Is Russian hacking really more significant than . . . the Republican campaign to destroy the conditions for organized social existence, in defiance of the entire world? Or to enhance the already dire threat of terminal nuclear war? Or even such real but lesser crimes such as the Republican initiative to deprive tens of millions of health care and to drive helpless people out of nursing homes in order to enrich their actual constituency of corporate power and wealth even further? Or to dismantle the limited regulatory system set up to mitigate the impact of the financial crisis that their favorites are likely to bring about once again? And on, and on.
What supposedly thorny journalistic questions could be simply settled by honest, unbiased inquiry? Noam Chomsky asked that very question in 2002, in his speech "The Journalist from Mars," included in the second edition of Media Control: The Spectacular Achievments of Propaganda. Let's say an idealistic journalist came down from Mars, with none of the prejudices used by intellectual elites to buttress up power. What would that Martian make of global affairs and the way they're reported? How would our Martian friend report on terrorist acts in Nicaragua, Lebanon, the U.S., and elsewhere? Chomsky does his best Martian impression and informs us below.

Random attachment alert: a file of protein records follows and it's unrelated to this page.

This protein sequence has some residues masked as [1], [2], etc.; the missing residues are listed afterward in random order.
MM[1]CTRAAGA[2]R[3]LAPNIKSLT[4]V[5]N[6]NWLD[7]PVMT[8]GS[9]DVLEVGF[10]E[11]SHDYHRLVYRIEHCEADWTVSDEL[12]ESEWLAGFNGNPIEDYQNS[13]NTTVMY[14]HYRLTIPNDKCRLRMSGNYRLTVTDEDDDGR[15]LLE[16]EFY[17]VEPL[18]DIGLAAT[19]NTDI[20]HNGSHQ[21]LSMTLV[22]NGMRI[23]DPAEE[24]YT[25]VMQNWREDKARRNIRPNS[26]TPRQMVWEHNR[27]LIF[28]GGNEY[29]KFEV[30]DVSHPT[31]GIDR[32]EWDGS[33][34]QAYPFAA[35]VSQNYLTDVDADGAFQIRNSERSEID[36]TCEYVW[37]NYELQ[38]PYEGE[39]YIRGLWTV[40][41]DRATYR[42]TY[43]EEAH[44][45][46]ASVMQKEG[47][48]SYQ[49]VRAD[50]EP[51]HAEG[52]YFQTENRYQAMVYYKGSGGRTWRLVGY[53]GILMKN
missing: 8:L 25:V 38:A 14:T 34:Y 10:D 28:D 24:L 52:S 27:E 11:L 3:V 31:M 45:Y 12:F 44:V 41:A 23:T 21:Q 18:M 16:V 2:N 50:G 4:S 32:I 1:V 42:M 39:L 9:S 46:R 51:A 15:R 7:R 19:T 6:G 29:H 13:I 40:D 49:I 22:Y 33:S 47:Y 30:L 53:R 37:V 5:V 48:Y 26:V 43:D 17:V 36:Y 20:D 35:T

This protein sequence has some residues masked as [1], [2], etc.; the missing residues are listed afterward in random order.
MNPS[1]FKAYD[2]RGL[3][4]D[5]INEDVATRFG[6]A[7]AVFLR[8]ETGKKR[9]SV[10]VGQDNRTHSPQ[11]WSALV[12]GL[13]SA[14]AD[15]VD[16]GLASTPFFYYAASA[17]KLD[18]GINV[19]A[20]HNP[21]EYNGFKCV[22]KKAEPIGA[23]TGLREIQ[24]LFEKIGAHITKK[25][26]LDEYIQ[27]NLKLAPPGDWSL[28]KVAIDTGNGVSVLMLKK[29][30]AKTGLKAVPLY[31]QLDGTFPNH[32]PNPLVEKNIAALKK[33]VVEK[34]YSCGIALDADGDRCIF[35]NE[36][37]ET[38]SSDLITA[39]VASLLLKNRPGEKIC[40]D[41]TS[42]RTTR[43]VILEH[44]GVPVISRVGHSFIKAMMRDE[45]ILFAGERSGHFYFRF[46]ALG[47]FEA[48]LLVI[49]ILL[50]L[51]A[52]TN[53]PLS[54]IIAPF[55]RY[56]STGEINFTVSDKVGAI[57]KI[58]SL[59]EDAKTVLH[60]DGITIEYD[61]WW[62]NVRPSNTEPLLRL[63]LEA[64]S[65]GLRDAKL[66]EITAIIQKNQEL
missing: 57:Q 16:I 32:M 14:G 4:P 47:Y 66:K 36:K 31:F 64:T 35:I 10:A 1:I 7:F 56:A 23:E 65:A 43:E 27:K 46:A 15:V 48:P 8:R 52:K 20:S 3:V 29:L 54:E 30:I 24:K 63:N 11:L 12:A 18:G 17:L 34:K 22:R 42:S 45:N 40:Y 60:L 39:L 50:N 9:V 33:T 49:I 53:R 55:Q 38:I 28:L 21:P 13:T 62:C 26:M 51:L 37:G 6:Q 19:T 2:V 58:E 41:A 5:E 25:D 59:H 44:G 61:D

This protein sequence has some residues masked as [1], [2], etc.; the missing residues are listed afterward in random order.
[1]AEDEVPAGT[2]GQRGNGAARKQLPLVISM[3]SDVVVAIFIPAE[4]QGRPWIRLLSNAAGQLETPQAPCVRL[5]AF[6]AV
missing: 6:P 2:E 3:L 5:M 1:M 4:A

Remember when journalism and cultural criticism provided a valued, stable career—when writers could be paid to say what they please, free from editorial meddling from management, and be paid for it? Neither do we. (We're millenials here at the SSP blog.) But that doesn’t mean we can’t fight for journalists’ labor rights today and in the future.
Fake news have been in the news a lot lately. Whether we're talking about Trump's characterization of Russian meddling in the election or news feed headlines that put the National Review to shame, the impartiality and veracity of the media we consume is suddenly an open question. It didn't always used to be that way. At least not with the staid and storied New York Times.